Green Tomatoes

It is hard to believe that summer has come to an end.  I almost sound like a broken record saying that this year was challenging.  Nebraska was hit with historic weather that impacted every corner of the state.

Portions of the Omaha area was hit with hail late May that made us replant our vegetable gardens (along with getting new roofs).  As we start to close out our vegetable gardens our tomato plans still have fruit that has yet to turn.  Typically in the Omaha area our first potential frost date is October 11th.  As we approach that date we need to decide if we want to let our green tomatoes go or should we try to ripen them indoors.

20190925_090135     Fruit that is starting to show a blush of pink, or color change can be picked and brought indoors.  Tomatoes do not need sunlight to ripen so they do not need to be placed by the window.  Place the fruit in an area where you can keep an eye on it and over the course of a week it will slowly ripen.  Keep an eye out for signs of rot and discard any that turn to mush.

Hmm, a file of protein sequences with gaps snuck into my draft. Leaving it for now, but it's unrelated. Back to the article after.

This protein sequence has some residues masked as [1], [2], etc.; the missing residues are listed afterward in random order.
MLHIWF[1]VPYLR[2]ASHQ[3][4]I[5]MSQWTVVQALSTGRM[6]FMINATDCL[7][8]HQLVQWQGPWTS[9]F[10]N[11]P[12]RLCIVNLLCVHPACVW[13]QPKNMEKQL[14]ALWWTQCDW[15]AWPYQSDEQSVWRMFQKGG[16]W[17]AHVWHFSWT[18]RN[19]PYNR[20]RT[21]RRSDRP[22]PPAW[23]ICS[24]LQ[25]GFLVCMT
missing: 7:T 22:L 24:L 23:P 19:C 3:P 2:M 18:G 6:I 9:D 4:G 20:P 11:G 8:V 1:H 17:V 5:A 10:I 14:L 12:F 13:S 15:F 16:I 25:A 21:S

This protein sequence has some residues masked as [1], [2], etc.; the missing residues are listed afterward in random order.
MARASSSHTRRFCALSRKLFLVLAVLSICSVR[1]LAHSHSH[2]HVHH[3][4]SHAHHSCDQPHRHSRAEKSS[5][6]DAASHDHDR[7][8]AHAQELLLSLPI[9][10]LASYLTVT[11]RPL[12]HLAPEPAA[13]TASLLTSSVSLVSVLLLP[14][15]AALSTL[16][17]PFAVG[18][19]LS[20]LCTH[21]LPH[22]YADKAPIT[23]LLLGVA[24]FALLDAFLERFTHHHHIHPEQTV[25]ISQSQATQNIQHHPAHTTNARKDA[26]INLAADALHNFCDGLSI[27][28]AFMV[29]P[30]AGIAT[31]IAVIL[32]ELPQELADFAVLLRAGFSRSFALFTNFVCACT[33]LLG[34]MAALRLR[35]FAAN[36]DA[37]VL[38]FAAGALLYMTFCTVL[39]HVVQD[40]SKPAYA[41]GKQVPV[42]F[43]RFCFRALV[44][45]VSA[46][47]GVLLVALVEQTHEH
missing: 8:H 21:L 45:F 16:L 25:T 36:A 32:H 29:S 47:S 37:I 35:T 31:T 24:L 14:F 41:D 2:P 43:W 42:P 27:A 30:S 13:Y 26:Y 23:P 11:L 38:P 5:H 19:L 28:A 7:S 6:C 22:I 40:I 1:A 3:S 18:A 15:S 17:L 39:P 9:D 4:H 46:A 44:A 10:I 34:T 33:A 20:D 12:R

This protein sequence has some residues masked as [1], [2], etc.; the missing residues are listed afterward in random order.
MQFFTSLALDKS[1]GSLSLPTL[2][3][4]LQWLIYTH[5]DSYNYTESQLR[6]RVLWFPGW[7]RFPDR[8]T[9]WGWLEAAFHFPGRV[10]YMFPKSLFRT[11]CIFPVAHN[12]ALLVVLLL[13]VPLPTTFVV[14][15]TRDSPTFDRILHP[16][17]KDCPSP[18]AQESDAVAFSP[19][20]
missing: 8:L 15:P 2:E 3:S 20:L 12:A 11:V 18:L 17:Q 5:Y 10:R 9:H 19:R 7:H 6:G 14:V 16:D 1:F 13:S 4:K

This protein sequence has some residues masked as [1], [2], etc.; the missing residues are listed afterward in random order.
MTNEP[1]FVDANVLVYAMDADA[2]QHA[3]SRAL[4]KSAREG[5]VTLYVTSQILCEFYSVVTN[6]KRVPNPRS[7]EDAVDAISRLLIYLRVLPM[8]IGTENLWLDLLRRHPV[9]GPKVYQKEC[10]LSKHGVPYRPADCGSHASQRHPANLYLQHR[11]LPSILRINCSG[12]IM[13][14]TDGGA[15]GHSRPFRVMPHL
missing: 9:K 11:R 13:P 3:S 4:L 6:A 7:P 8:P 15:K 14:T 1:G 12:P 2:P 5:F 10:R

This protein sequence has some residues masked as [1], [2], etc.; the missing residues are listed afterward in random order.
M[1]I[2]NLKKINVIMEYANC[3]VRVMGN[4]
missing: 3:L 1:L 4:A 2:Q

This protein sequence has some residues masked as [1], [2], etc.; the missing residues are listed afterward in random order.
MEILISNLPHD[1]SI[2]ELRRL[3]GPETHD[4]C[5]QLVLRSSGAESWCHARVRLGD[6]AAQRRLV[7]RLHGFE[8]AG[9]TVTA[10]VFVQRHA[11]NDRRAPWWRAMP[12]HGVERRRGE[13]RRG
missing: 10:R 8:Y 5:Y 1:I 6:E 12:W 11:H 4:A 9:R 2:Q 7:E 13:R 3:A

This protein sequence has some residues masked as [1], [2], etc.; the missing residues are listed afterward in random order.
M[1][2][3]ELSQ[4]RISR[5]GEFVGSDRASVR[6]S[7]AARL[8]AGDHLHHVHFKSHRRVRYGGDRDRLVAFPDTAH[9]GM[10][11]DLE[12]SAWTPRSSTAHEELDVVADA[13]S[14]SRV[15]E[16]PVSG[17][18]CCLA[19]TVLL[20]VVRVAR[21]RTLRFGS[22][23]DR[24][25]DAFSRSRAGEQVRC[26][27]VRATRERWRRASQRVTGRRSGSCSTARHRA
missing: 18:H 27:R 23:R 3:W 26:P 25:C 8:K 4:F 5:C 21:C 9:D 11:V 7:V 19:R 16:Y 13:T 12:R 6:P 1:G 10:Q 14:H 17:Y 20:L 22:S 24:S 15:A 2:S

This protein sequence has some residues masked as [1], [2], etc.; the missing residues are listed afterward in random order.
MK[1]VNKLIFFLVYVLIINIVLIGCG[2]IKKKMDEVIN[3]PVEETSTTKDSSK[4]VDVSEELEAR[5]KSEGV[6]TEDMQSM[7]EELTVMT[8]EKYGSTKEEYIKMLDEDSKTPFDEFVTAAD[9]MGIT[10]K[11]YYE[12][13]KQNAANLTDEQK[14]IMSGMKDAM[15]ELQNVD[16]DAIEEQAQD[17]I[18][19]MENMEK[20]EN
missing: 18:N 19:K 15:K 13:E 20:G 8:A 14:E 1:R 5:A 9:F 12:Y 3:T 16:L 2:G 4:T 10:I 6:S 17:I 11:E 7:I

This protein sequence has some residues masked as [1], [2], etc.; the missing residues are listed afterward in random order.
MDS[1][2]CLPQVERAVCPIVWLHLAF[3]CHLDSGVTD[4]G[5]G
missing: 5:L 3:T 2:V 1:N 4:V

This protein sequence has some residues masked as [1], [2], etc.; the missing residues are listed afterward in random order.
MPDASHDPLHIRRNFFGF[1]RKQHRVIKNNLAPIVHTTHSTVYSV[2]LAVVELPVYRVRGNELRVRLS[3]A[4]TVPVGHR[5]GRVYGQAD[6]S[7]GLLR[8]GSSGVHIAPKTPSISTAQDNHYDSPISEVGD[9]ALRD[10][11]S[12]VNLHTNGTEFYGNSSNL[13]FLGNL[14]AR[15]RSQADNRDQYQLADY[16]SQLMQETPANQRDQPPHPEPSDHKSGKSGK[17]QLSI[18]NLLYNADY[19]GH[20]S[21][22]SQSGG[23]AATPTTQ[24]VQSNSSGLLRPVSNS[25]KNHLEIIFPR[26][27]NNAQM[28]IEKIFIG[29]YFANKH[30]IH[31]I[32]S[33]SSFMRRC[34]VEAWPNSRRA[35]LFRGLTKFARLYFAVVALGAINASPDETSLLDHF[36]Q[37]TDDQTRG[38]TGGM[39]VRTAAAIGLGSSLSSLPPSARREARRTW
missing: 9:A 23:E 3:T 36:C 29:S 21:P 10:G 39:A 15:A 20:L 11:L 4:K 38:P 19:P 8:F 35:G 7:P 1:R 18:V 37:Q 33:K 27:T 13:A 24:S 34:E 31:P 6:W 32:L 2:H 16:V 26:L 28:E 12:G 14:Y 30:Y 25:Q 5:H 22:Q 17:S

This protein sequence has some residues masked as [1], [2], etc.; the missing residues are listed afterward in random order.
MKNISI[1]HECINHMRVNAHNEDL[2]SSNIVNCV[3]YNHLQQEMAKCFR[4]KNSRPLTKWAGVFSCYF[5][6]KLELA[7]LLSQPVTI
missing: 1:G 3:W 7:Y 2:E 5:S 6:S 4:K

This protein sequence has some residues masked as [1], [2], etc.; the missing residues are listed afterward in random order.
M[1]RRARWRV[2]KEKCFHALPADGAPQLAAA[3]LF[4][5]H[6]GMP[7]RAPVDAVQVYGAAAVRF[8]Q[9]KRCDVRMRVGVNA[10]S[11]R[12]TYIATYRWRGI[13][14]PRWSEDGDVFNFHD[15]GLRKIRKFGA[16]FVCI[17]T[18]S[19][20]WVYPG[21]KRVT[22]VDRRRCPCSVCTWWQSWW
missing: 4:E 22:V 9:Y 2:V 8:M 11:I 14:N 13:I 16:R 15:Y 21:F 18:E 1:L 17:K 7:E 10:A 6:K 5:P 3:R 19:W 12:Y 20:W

If you do not have tomatoes showing color change and a frost is predicted pick the mature green tomatoes.  These will be the fruit that are at the mature size and they will also have a green’ish-white coloration on their skin.  The fruit should be blemish free and not cracked.  Any fruit that has physical damage will probably rot before they ripen indoors.

Hand wrap each tomato in some newspaper and place in a open storage container or cardboard box.  Over the course of ten to 14 days the tomatoes will slowly ripen.  Check each tomato every other day for signs of rot or softness and discard them.

Taking some time this fall you can extend your access to fresh tomatoes well into October after the first frost.

Scott Evans
Scott Evans is a horticulture assistant with Nebraska Extension in Douglas-Sarpy Counties. A certified arborist through International Society of Arboirculture and Nebraska Arborist Association. Scott is also Tree Risk Assessment Qualified through ISA. Scott co-leads the Master Gardener program in Douglas & Sarpy counties. Along with volunteer management he provides his expertise with disease and insect identification, lawn and landscape weed management, plant health, and I.P.M. practices. He also enjoys growing many houseplants ranging from African violets to cacti and succulents. Scott has two Bachelors of Science, one in Biology (emphasis in Botany, Ecology and Environmental Science) and second in Environmental Geology from Northwest Missouri State University. He earned his Master of Agriculture from the University of Nebraska-Lincoln.

Leave a Reply

This site uses Akismet to reduce spam. Learn how your comment data is processed.